A mainstream media type opined recently that speed wasn’t the reason that NHL concussions are on the rise.
I don’t have the data in front of me, so I can’t comment one way or the other. But besides the fact that the medical and sports world knows much more about concussion (and its long-term effects) than ever before and also how to properly diagnose concussions, there have to be some reasons why this is happening, eh?
I’m certainly not well informed on this subject, but surely the speed of the game, combined with the size of the players and the sheer force of the hits at such high speed (with that hard equipment) is taking a toll.
Players hear it from coaches, scouts, management—and fans—that we all want players to hit hard, play tough, etc. It’s all part of the culture that has been ingrained in hockey players for generations.
And we absolutely don’t want to lose the physical nature of the game. Fans don’t. The players don’t. Brooks Laich of the Capitals spoke out strongly on this subject not long ago. Virtually no one wants to get rid of the physical aspect of hockey.
But surely we need to find a balance, if one exists, an approach to rules - and expectations within the game- that could derail the shocking number of diagnosed concussions and still allow for some real hitting in the game. (I realize it’s a slippery line…if you can’t hit “high” and you can’t hit “low”, there isn’t much room to hit a guy, is there?)
And yes, the Leafs are among the NHL teams who have been snake bit this season because of concussions. Already, James Reimer, John-Michael Liles and Colby Armstrong have been affected (and Colton Orr last season), but that is really just the tip of the iceberg in terms of what is happening around the league—and that’s a scary thought.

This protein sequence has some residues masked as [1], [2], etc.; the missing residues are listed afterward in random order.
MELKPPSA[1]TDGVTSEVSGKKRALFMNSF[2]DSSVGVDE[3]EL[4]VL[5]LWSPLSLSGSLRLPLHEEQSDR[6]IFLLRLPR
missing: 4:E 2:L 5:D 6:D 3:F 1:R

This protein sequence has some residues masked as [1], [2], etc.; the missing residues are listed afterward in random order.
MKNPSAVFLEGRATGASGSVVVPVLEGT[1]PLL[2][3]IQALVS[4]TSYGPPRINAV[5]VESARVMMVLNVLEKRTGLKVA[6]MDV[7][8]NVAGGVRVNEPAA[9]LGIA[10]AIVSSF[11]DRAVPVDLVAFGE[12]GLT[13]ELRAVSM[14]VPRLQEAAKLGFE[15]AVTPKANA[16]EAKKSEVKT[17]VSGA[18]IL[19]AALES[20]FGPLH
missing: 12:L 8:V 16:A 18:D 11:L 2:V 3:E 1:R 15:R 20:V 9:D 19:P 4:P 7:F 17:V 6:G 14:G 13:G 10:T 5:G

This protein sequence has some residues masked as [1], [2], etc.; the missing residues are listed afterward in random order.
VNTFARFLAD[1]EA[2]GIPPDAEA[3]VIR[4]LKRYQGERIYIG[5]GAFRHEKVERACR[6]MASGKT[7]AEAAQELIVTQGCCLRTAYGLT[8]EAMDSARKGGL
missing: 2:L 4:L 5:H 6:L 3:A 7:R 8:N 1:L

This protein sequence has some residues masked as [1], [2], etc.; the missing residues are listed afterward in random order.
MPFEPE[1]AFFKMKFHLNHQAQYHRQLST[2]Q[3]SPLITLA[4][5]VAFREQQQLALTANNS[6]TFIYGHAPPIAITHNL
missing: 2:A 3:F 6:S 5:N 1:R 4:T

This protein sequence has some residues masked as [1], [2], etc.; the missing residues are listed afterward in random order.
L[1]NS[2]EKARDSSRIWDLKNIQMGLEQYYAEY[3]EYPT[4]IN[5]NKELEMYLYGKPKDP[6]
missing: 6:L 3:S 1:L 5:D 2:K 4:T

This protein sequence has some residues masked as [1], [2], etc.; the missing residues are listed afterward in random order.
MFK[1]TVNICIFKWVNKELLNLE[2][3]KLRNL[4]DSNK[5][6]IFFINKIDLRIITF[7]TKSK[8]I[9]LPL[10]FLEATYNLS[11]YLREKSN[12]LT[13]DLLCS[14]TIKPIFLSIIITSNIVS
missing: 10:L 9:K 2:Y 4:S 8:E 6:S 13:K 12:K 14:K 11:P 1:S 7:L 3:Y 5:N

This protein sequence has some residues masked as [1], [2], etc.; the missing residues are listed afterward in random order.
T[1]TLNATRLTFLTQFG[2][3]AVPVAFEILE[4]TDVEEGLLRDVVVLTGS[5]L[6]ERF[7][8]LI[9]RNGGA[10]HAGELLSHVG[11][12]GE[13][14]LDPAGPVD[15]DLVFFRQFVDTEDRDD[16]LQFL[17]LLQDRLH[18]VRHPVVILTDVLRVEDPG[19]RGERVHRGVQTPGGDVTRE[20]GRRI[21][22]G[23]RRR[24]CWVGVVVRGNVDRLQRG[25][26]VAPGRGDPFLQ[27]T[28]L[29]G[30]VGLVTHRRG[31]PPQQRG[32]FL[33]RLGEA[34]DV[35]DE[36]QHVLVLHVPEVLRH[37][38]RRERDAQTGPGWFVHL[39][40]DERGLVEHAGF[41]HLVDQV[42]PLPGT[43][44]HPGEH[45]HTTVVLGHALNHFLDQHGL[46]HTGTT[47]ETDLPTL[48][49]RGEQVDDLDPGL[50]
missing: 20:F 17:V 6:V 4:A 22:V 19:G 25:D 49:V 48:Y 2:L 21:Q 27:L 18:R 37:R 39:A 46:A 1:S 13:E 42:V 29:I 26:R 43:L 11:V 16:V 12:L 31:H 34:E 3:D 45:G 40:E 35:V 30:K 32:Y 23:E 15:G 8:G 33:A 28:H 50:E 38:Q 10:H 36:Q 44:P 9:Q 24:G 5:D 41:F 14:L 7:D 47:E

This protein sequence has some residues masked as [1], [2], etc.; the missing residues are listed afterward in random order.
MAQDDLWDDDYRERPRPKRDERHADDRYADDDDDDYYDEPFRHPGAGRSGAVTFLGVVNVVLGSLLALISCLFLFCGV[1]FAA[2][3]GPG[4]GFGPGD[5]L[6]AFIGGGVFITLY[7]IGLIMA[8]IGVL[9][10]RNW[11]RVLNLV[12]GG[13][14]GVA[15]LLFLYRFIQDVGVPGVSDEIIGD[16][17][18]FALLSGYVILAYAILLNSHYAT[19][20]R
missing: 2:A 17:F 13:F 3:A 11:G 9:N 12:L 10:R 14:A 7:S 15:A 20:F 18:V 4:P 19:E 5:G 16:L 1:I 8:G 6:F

As opposed to thinking about who has concussions, the easier question to answer may be: name the teams who have not been impacted by concussion in recent years, including this season?
We know that just in the past half dozen years, Eric Lindros (his younger brother, a high-draft pick, had to retire in his early 20s), Paul Kariya, Keith Primeau and many other outstanding players saw their careers curtailed and ultimately ended by concussion.
I don’t have a comprehensive list of affected (current) players in front of me, but off the top of my head, here are just a few of the big-name guys and/or rising young players that I am aware of who have been injured with a concussion- and there have to be many more:
- Pittsburgh- Sidney Crosby, Kris Letang
- Philadelphia- Claude Giroux, Chris Pronger
- New York Rangers- Marc Staal
- Boston- Marc Savard, Nathan Horton (since returned)
- Ottawa- Daniel Alfreddson, Milan Michalek
- Buffalo- Tyler Myers, Nathan Gerbe, Ryan Miller
- Islanders- Al Montoya, Steve Staios
- Washington- Jay Beagle, Nick Backstrom
- Tampa Bay- Victor Hedman
- Carolina- Jeff Skinner
- Toronto- James Reimer, Colby Armstrong, John-Michael Liles
- Montreal- Max Pacioretty (returned)
- New Jersey-
- Florida Panthers-
- St. Louis- Alex Steen, Andy Mcdonald
- Nashville- Shea Weber
- Edmonton- Ben Eager, Colton Teubert
- San Jose-
- Minnesota- Guy Latendresse
- Los Angeles- Mike Richards, Simon Gagne
- Columbus- Radek Martinek
- Colorado- Peter Mueller
- Chicago- Marcus Kruger, Daniel Carcillo
- Anaheim- Matt Beleskey
- Calgary- Alex Tanguay
I’m sure I’m missing guys, and you can fill in the blanks for me.
I don’t have a solution, but I’d be interested in hearing from you as to whether you feel this is one of the big issues facing the game—not only for the health of the players, but because we are seeing a game diminished because some of the very best can’t take to the ice any more—and some we may never see again.